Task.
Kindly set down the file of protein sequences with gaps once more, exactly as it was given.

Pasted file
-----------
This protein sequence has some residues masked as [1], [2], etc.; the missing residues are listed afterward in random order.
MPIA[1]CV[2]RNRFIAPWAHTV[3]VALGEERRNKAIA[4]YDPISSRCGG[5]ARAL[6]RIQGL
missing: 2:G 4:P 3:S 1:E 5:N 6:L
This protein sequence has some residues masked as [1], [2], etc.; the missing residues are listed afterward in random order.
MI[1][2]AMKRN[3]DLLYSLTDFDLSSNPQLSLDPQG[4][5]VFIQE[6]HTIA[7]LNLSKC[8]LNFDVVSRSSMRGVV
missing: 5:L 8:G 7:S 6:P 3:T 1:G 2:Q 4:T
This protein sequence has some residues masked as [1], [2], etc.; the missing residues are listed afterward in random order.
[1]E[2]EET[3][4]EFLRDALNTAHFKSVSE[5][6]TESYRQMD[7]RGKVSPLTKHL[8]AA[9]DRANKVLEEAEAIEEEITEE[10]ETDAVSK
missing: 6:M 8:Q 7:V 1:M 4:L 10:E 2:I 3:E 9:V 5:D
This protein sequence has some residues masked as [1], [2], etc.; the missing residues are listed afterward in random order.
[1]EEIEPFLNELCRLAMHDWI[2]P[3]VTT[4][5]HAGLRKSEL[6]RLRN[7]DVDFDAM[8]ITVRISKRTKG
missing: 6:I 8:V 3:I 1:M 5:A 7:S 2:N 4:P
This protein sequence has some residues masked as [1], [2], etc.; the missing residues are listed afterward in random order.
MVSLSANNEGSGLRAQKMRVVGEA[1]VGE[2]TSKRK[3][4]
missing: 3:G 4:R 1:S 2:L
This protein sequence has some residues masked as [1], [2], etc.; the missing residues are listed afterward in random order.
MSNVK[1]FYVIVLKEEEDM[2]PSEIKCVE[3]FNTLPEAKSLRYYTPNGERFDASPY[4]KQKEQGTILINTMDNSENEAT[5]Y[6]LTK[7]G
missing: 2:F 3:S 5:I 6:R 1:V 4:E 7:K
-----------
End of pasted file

This protein sequence has some residues masked as [1], [2], etc.; the missing residues are listed afterward in random order.
MPIA[1]CV[2]RNRFIAPWAHTV[3]VALGEERRNKAIA[4]YDPISSRCGG[5]ARAL[6]RIQGL
missing: 2:G 4:P 3:S 1:E 5:N 6:L
This protein sequence has some residues masked as [1], [2], etc.; the missing residues are listed afterward in random order.
MI[1][2]AMKRN[3]DLLYSLTDFDLSSNPQLSLDPQG[4][5]VFIQE[6]HTIA[7]LNLSKC[8]LNFDVVSRSSMRGVV
missing: 5:L 8:G 7:S 6:P 3:T 1:G 2:Q 4:T
This protein sequence has some residues masked as [1], [2], etc.; the missing residues are listed afterward in random order.
[1]E[2]EET[3][4]EFLRDALNTAHFKSVSE[5][6]TESYRQMD[7]RGKVSPLTKHL[8]AA[9]DRANKVLEEAEAIEEEITEE[10]ETDAVSK
missing: 6:M 8:Q 7:V 1:M 4:L 10:E 2:I 3:E 9:V 5:D
This protein sequence has some residues masked as [1], [2], etc.; the missing residues are listed afterward in random order.
[1]EEIEPFLNELCRLAMHDWI[2]P[3]VTT[4][5]HAGLRKSEL[6]RLRN[7]DVDFDAM[8]ITVRISKRTKG
missing: 6:I 8:V 3:I 1:M 5:A 7:S 2:N 4:P
This protein sequence has some residues masked as [1], [2], etc.; the missing residues are listed afterward in random order.
MVSLSANNEGSGLRAQKMRVVGEA[1]VGE[2]TSKRK[3][4]
missing: 3:G 4:R 1:S 2:L
This protein sequence has some residues masked as [1], [2], etc.; the missing residues are listed afterward in random order.
MSNVK[1]FYVIVLKEEEDM[2]PSEIKCVE[3]FNTLPEAKSLRYYTPNGERFDASPY[4]KQKEQGTILINTMDNSENEAT[5]Y[6]LTK[7]G
missing: 2:F 3:S 5:I 6:R 1:V 4:E 7:K